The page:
Dr. Jussim, with the gentle tone of someone who is only a little farther down this path, I urge that you educate yourself how enfranchised privilege entrenches itself before you say or do something that causes you professional harm. It is no one's responsibility but your own to do so. At the very least, your present lack of self-awareness is serving to reify the gender bias still present in the field, and as you know, lack of knowledge is not a defense.

There is an article on WeeklySift that describes this artfully. It is titled "The Distress of the Privileged." Perhaps a careful read of this explanation could change the way you view these issues. Best, Josh

Lee Jussim

I cannot help but point out that the two commentaries you have so far received, Simine, have clearly interpreted the mere bringing up of a numerical disparity as evidence of discrimination and bias.

Apparently, I am not alone in interpreting that as a strong, if unarticulated, implication of the argument.

I note two things here: 1. Nowhere did I say anything declaring all bias to be intentional, and I am clueless as to how anyone could get there from my posts; and 2. The implied threat in the second comment, "I urge you to educate yourself ... before you do something that causes you professional harm" and the explicit insult, "At the very least, your present lack of self-awareness..." is exactly the type of comment that creates exactly the type of anti-scientific political climate that serves to stifle dissent.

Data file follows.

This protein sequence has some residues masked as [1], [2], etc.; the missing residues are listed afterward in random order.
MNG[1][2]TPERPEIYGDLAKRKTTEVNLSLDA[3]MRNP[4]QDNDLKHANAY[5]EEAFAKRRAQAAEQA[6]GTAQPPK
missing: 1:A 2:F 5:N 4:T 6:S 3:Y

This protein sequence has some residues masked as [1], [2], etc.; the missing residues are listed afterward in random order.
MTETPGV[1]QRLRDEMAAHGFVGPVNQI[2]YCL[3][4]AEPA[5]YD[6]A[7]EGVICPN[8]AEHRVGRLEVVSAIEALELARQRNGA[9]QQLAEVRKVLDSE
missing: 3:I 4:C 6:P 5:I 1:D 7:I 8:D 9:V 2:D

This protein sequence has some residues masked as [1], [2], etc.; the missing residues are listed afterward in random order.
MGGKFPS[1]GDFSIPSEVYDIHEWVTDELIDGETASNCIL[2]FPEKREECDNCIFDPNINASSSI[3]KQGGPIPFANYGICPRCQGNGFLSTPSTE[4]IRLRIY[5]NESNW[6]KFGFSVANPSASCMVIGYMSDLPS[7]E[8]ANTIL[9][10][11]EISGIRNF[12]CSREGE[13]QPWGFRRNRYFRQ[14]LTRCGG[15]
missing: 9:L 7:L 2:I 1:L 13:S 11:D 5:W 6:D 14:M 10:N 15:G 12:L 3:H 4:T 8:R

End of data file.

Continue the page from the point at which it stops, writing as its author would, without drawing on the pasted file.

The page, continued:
Fortunately, I have gotten so much histrionic blowback for making eminently empirically justified claims for so long, that, basically, for me, it is water off a duck's back -- but it
is EXACTLY the type of discourse that creates exactly the type of chilly climate in social psychology that serves to suppress reasonable discussion and even scientific research that contests narratives of oppression.